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This question is from Example #5, Section 16.4 on P1059 of Calculus, 6th Ed, by James Stewart.

Given Question: If $\mathbf{F}(x,y) = \left(\dfrac{-y}{x^2 + y^2}, \dfrac{x}{x^2 + y^2}\right)$, show that $\int_C \mathbf{F} \cdot d\mathbf{r} = 2\pi $ for every positively oriented simple closed path that encloses the origin.

Part of the Given Solution: Since $C$ is an ARBITRARY closed path that encloses the origin, it's difficult to compute the given integral directly. So let's consider a counterclockwise circle $A$ with center the origin and radius $a$, where $a$ is chosen to be small enough that $A$ lies inside $C$, as indicated by the picture below. Let $D$ be the region bounded by $C$ and $A$.
Then positively oriented $\partial D = C \cup (-A)$. So the version of Green Theorem's applied to regions with holes gives:

$\int_C \mathbf{F} \cdot d\mathbf{r} + \int_{-A} \mathbf{F} \cdot d\mathbf{r} = \iint_D \underbrace{(\partial_x Q - \partial_y P)}_{\Large{= 0}} \, dA $ $\Longrightarrow \int_C \mathbf{F} \cdot d\mathbf{r} = \int_{A} \mathbf{F} \cdot d\mathbf{r}$.
(Rest of solution omitted)

enter image description here

$\Large{\text{Q1.}}$ I can't perceive how one would divine to construct $A$ to solve this problem. So I feel that my following solution is more intuitive. Is it really? However, I don't seem to need Green's Thoerem. How and where would it be applied?

My solution: It's hard to calculate $\int_C \mathbf{F} \cdot d\mathbf{r} $. The idea then is to find one $A$ so that
$(\dagger) \int_{A} \mathbf{F} \cdot d\mathbf{r}$ is easier to compute and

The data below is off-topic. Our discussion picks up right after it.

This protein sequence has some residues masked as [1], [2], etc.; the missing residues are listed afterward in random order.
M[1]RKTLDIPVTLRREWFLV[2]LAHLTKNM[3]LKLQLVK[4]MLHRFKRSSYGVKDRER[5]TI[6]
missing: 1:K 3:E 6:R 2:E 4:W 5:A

$(\ddagger)\int_C \mathbf{F} \cdot d\mathbf{r} = \int_{A} \mathbf{F} \cdot d\mathbf{r}$.

Now, $(\ddagger) \iff \int_C \mathbf{F} \cdot d\mathbf{r} \huge{\color{red}{-}} \normalsize\int_A \mathbf{F} \cdot d\mathbf{r} = 0 \iff \int_C \mathbf{F} \cdot d\mathbf{r} +\int_{\huge{\color{red}{-}\normalsize{A}}} \mathbf{F} \cdot d\mathbf{r} = 0 $ $\iff \int_{\Large{\partial D} \normalsize{ \, = \, (C} \, \cup \huge{\color{red}{-}\normalsize{A})}} \mathbf{F} \cdot d\mathbf{r} = 0$.

For $\partial D$ to be positively oriented, $C$ and $\color{red}{-}A$ must both be positively oriented $\Longrightarrow A$ must be NEGATIVELY oriented, so $D$ must be to the right of $A$. One convenient choice of $A$ would just be a counterclockwise circle with center the origin and the radius $a$.

$\Large{\text{Q2.}}$ Why don't I get the requested answer if I pick $A$ as a counterclockwise ellipse enclosing the origin? In other words, $A$ is parameterised via $r(t) = (a\cos t, b\sin t), 0 \leq t \leq 2\pi $.

Then $\int_{A} \mathbf{F} \cdot d\mathbf{r} = \int_0^{2 \pi} \left(\dfrac{-b\sin t}{a^2 \cos^2 t + b^2 \sin^2 t},\dfrac{a\cos t}{a^2 \cos^2 t + b^2 \sin^2 t} \right) \cdot (-a\sin t, b \cos t) \, dt$.
$ = ab \int_0^{2 \pi} \dfrac{1}{a^2 \cos^2 t + b^2 \sin^2 t} \, dt $.